HGTV.com
Click to Print

http://www.hgtv.com/landscaping/pharaohs-garden/index.html

Pharaoh's Garden

In its natural habitat, papyrus can reach twenty-five feet tall, with stalks up to six inches in diameter.

The Egyptian papyrus column amulet was inscribed with hieroglyphic symbols which bestowed the strength and vigor of youth to the wearer.

Papyrus produces grasslike flowers that are wind-pollinated. (SHNS photo by Maureen Gilmer / Do It Yourself Network)

This is not surprising when you consider the plant lines the banks of the Nile for a thousand miles. In its natural habitat, papyrus can reach twenty-five feet tall, with stalks up to six inches in diameter.

When the Nile floods, papyrus beds are inundated for months at a time. This is its growing season when aggressive roots spread through the soft mud to produce huge colonies. These look and function much like our North American cattail. When the river recedes in the dry season, plants dry up, die back, and go dormant until waters return.

Papyrus is famous as the source of the first paper, but it had many other uses as well. The stalks were woven into mats, mummy cases and baskets like the one used to hide a small Hebrew slave babe from Pharaoh. The roots of papyrus provided valuable cooking fuel in a desert land of few trees and shrubs. The large heads of the plant were boiled for food and are still an important staple in the Sudan.

The form of giant papyrus, Cyperus papyrus is unmistakable, and has inspired design motifs of temples and lavish royal tombs to modern art. From the roots rise rod-like stalks topped with a puff or mop head of up to one hundred radiating threadlike inflorences. When flowering, these threads are tipped with unusual brown bracts.

Papyrus is a tropical plant, but it may survive some frost in marginal climates provided the roots are unharmed. Because this is a plant adapted to surviving periodic dry seasons, you can winter pots indoors away from the cold.

Wild riverbank stands of papyrus grow in full sun. They cluster densely so the stalks provide structural support for one another. A single water garden plant will be more vulnerable to wind. The individual stalks can be irreparably bent without adequate support. To stake papyrus, insert a strong bamboo stake into the center of the root ball where it is solidly anchored. You can paint the bamboo green to resemble the surrounding stalks. Then lightly lasso the stalks to it about two-thirds up from the waterline with fishing line or green jute string so they can move, but not too much.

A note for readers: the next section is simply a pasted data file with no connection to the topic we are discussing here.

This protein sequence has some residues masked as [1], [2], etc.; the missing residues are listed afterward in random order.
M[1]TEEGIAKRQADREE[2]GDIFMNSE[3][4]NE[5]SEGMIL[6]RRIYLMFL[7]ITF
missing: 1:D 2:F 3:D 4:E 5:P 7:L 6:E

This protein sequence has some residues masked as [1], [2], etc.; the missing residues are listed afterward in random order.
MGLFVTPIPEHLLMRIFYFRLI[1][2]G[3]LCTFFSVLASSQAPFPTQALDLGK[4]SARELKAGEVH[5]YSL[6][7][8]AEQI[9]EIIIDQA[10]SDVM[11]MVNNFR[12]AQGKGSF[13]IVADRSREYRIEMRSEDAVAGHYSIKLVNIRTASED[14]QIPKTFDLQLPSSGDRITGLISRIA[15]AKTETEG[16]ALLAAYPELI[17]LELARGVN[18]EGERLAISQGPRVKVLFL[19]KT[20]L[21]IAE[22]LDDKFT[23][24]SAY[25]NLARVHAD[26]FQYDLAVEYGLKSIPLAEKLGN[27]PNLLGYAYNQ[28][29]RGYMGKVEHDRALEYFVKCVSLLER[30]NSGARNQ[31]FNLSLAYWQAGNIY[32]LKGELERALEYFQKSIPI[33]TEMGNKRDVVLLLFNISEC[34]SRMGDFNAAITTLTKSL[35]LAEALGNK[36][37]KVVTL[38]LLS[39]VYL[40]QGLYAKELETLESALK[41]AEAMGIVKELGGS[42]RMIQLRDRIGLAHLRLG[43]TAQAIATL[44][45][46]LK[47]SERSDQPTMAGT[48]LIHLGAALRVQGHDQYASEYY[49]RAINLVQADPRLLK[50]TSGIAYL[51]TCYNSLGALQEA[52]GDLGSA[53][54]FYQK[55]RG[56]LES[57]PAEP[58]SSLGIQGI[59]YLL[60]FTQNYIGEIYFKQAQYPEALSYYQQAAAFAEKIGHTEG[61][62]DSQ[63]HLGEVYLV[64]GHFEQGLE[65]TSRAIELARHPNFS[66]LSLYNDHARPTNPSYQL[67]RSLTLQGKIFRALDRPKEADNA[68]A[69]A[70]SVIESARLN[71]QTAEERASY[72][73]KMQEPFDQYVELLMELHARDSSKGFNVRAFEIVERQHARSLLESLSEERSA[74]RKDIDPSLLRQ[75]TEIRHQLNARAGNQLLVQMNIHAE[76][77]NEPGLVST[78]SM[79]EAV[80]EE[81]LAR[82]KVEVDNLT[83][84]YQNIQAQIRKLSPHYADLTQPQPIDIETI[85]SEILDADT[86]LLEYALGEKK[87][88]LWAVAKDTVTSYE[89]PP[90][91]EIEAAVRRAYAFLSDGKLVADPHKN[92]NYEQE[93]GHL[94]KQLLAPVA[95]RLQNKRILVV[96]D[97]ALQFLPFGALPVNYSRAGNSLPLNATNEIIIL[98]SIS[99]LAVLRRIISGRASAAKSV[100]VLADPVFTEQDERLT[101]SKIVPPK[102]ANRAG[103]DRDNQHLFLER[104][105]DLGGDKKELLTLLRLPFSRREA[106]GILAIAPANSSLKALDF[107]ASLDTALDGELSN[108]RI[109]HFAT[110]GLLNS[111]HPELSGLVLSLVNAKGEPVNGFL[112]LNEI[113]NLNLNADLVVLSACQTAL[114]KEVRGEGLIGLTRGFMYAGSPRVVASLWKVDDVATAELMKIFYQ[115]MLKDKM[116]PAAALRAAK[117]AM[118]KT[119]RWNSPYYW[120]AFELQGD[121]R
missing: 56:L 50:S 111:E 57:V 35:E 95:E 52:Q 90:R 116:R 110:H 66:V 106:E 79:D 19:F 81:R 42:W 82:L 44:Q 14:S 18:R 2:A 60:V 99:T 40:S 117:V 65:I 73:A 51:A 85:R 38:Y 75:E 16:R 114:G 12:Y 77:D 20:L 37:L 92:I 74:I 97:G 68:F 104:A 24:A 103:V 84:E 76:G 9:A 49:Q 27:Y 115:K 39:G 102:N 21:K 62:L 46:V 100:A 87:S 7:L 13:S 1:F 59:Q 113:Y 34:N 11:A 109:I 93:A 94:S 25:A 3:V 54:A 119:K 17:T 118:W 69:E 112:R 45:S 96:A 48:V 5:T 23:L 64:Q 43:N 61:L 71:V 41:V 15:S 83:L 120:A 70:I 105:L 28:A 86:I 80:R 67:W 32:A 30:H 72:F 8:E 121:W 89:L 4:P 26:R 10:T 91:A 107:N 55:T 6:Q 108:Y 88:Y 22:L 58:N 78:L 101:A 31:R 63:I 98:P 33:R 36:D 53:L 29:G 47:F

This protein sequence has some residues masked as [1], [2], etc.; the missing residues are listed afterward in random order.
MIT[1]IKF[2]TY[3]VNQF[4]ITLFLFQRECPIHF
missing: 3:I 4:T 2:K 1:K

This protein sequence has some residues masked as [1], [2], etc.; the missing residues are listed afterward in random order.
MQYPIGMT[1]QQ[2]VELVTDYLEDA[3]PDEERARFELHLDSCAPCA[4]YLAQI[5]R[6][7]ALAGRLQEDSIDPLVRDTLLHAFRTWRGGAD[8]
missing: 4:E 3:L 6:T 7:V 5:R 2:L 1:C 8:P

Giant papyrus has a dwarf cousin, Papyrus haspan, that grows only twelve to eighteen inches tall. It resembles the larger plant with thin stalks topped with spikelets of flowers. The dwarf is also more shade tolerant, so it is ideal for patio water gardens. Some use it as an aquatic house plant in bright south window light.

This little papyrus naturally produces weaker stems that are actually designed to fall over. When they do, the flower heads come in contact with earth or water. The plant will quickly root at these spikelets helping it to spread more quickly than by underground roots. An easy way to propagate dwarf papyrus is to simply cut off the flower head of a friend's plant and float it upside down in a pot of water at your house.

People in frosty climates grow papyrus it as an aquatic annual. All you need is a decorative ceramic cache pot that will hold a two or five gallon nursery pot. It must be deep enough so the plastic pot rim is below the water line. Buy your container grown papyrus and set it gently into the water. The root crowns, where stem meets dirt, should sit only two to four inches under water. Use an upside down clay flower pot as a pedestal if you need to raise it up in a deeper cache pot.

Try adding some floating water hyacinth to the water to mask the papyrus nursery pot underwater. At the end of the season, remove the papyrus and allow it to dry out naturally in its nursery pot. Then store in a dark, dry frost-free place over winter. Or just throw it out and start another pharaoh's garden come spring.

(Maureen Gilmer is a horticulturist and host of Weekend Gardening on DIY-Do It Yourself Network. E-mail her at mo@moplants.com. For more information, visit www.moplants.com or www.DIYNetwork.com. Distributed by Scripps Howard News Service.)

Advertisement will not be printed